Hollywood actress Angelina Jolie called on Tuesday for constant and long-term assistance for Pakistan to help it cope with its worst ever floods that have wreaked havoc on the impoverished country.
The disaster has killed more than 1,750 people, affected more than 18 million and inflicted nearly $43 billion worth of damage to infrastructure and agriculture, the mainstay of the economy, since it began more than a month ago.
Angelina Jolie travelled to the north-west of the country to meet Afghan refugees whose camp close to the town of Nowshera was completely destroyed in three hours of flooding.
She said she was shocked by the level of destruction.
“From what I understand, the situation is on a scale we have not really seen. It’s on a huge scale,” she said during Tuesday’s visit.
“It’s not just the floods – it’s three decades that the Pakistani people have hosted Afghan refugees. Their needs need to be addressed.”
“There are people displaced by the floods, all their homes washed away. Many of them lost their children during the floods.”
Her interest in helping the flood victims caused a stir in Pakistan last month when it emerged she had personally donated $100,000 (£65,000) to the cause – almost twice as much as the country’s own president donated.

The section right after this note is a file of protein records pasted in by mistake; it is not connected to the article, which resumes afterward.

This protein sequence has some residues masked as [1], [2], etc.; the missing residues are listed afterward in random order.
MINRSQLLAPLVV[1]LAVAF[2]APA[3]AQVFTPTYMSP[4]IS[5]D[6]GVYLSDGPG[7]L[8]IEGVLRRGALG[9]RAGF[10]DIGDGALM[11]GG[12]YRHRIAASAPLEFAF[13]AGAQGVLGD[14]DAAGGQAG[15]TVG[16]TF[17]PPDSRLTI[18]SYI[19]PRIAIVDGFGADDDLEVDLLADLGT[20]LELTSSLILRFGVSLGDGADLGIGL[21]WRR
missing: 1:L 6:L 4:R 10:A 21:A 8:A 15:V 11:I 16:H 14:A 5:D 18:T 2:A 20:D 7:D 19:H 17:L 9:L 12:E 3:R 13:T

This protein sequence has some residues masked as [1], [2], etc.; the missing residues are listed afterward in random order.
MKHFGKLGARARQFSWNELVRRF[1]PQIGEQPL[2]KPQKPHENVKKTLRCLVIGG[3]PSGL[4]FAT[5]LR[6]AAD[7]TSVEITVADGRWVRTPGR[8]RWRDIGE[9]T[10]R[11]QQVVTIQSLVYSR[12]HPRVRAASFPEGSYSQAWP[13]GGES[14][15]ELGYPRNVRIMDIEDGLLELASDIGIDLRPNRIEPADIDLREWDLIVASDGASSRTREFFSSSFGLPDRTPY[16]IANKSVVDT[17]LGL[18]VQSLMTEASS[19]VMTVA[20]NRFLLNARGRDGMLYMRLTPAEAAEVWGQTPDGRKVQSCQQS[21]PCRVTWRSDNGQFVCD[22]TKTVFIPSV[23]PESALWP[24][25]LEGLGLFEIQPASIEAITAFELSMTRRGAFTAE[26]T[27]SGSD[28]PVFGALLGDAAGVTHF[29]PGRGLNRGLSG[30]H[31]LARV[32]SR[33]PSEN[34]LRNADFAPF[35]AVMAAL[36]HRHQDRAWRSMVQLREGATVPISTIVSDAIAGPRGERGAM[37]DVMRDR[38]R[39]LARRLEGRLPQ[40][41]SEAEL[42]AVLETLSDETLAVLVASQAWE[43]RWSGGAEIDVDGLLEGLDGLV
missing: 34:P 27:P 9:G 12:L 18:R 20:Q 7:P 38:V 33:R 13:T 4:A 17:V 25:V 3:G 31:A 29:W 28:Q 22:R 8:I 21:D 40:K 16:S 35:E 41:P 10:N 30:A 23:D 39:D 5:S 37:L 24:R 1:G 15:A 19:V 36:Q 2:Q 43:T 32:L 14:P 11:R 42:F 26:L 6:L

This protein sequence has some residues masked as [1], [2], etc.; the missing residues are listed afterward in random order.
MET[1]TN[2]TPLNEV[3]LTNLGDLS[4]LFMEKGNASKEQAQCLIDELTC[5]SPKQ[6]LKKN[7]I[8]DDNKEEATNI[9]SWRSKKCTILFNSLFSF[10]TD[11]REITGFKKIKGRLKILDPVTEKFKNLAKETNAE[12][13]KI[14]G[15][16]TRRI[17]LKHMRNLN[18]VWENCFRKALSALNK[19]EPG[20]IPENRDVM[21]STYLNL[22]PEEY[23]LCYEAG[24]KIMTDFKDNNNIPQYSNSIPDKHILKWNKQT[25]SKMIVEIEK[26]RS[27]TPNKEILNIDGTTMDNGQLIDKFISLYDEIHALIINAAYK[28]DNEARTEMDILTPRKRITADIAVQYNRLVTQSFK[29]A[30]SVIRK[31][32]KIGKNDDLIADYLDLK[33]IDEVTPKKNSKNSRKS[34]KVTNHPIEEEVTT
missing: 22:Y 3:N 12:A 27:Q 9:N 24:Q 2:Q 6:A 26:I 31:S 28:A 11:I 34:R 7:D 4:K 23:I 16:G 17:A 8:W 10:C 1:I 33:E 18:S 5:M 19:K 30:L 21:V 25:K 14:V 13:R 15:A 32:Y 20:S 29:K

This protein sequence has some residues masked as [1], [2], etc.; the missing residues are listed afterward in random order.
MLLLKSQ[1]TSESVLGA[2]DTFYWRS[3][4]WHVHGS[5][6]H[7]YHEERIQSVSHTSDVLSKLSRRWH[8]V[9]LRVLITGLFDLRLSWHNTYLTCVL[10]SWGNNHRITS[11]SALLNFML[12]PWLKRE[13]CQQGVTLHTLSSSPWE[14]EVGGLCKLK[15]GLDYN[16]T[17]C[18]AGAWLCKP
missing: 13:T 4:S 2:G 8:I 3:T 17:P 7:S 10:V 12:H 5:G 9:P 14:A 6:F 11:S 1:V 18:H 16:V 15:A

The 35-year-old actress, making her fourth trip to Pakistan since becoming a goodwill ambassador for the UN in 2001, visited several camps where she made a point of speaking to women and children.
She wore a striking black and red embroidered cloak that hid her hair. Her arms were covered by a traditional Pakistani long-sleeved kurta in a concession to the region’s conservative values.
Her visit was timed to shine a spotlight on the needs of Pakistan at a time when global attention was waning.
Some 21 million people have now been affected by more than five weeks of flooding.
Aid workers say they still face a desperate battle trying to ensure the supply of food, medicine and drinking water even as the water recedes in other areas.
The UN has so far raised less than two thirds of its $460m target for the first 90 days of the flood response. The flow of cash is now at a standstill, with only $3m raised in the past five days.
Maurizio Giuliano, UN spokesman, said he hoped a movie star would help remind people that millions of lives were still at stake. “If we don’t raise the money then people will die – it’s as simple as that,” he said. [via Daily Telegraph (UK), Daily Mail (UK) and Reuters]